So after just receiving an email from Johnnie Walker to participate in a local event they are having to promote their hooch, I decided I’d check out the site. First thing I notice: age related “filter” to keep out the youngsters (although I’ve never heard of an under-21 year old dumb enough not to know how to figure out how to get around this…). Anyway, this gave me an idea: why don’t these alcohol companies use this data to customize the output of their sites? So if you’re in the coveted 21-25 year age group, you’re more likely to drink X type of alcohol, so why not customize the site to appeal to your current visitor?

This baffles me as to why they aren’t doing this already (and if they are, then kudos to you web team at big booze company). They could also use this technique to pitch new products aimed at that demographic. Now imagine they take it one step further, and figure someone from a zipcode in Alabama in the 30-40 age range is likely to drink Jim Beam instead of Blue Label Johnnie (fair assumption, no offense), now you’ve got an entirely new level of targetting. Anyway, I’m not going to rant much more on what is essentially A/B testing and optimizing their ROI, but it would be a wise decision.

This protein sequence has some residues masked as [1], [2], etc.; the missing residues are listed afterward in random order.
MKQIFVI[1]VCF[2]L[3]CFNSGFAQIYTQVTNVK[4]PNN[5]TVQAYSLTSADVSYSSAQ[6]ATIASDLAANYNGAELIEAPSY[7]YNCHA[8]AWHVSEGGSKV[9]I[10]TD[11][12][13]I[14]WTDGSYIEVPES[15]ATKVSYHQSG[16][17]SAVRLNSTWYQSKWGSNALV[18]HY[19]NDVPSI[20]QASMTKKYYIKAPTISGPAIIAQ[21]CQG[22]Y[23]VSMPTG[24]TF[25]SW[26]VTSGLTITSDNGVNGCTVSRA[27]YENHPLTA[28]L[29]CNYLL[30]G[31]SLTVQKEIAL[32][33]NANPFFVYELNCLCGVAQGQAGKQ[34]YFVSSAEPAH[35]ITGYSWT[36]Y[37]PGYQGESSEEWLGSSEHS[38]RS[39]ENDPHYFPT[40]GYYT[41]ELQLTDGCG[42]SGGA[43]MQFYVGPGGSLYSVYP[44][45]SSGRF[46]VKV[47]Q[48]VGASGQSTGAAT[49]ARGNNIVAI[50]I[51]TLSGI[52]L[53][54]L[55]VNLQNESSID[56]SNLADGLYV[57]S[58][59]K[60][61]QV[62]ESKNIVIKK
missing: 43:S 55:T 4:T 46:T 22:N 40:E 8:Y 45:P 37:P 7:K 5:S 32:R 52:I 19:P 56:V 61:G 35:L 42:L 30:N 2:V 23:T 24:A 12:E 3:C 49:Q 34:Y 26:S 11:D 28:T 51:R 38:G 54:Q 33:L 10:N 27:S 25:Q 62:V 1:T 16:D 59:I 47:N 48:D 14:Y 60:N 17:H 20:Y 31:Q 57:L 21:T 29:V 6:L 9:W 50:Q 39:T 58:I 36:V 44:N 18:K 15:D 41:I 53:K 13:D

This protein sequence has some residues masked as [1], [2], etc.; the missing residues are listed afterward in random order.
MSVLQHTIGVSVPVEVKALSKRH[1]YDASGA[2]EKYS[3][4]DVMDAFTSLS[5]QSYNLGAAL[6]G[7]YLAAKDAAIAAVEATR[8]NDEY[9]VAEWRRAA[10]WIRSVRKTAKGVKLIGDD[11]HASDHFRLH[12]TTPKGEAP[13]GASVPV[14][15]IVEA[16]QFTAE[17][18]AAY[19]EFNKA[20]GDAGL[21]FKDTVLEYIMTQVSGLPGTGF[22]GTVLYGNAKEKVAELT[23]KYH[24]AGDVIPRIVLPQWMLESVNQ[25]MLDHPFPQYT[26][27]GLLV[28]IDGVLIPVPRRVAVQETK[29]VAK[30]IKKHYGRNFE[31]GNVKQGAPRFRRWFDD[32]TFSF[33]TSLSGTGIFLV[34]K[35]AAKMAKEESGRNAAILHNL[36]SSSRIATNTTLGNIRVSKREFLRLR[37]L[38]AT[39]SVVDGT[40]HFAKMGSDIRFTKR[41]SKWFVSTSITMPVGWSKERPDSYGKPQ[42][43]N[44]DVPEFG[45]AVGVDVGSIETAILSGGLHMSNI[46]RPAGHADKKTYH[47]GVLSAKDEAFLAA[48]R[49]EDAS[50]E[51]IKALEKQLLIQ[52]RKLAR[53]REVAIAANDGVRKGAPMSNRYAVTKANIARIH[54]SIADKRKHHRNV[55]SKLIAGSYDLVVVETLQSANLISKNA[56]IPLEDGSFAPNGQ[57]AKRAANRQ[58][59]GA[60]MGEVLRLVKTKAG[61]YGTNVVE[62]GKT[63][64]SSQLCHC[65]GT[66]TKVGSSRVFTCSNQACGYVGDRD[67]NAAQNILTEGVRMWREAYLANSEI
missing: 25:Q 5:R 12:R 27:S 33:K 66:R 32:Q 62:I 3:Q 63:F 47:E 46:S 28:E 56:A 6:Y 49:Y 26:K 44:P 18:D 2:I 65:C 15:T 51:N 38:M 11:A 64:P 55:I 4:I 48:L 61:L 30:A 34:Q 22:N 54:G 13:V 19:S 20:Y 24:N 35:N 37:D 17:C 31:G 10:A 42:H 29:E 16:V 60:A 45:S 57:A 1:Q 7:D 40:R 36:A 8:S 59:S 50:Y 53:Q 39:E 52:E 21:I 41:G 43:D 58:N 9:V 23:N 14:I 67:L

P.S. if you’re from any of these companies, my contact info is on the site, feel free to send me a case of….

2 Comments

  1. I work with alcohol and pharmaceutical companies on web work daily, their legal teams are pretty crazy about such things. Most want to know if you’re of age and are extremely careful about storing any data.

    They definitely target their marketing as you touch on above, but largely when someone visits an alcohol site, it’s for a specific brand. Consumers rarely visit the distributor site such as Diageo, unless driven there by some other means.

    I’m waiting on some of the higher end alcohols and wines to build online communities for discussing a particular year of wine, batch of whiskey (single barrel jack bottles come with a unique number), etc.

  2. I work with alcohol and pharmaceutical companies on web work daily, their legal teams are pretty crazy about such things. Most want to know if you’re of age and are extremely careful about storing any data.

    They definitely target their marketing as you touch on above, but largely when someone visits an alcohol site, it’s for a specific brand. Consumers rarely visit the distributor site such as Diageo, unless driven there by some other means.

    I’m waiting on some of the higher end alcohols and wines to build online communities for discussing a particular year of wine, batch of whiskey (single barrel jack bottles come with a unique number), etc.

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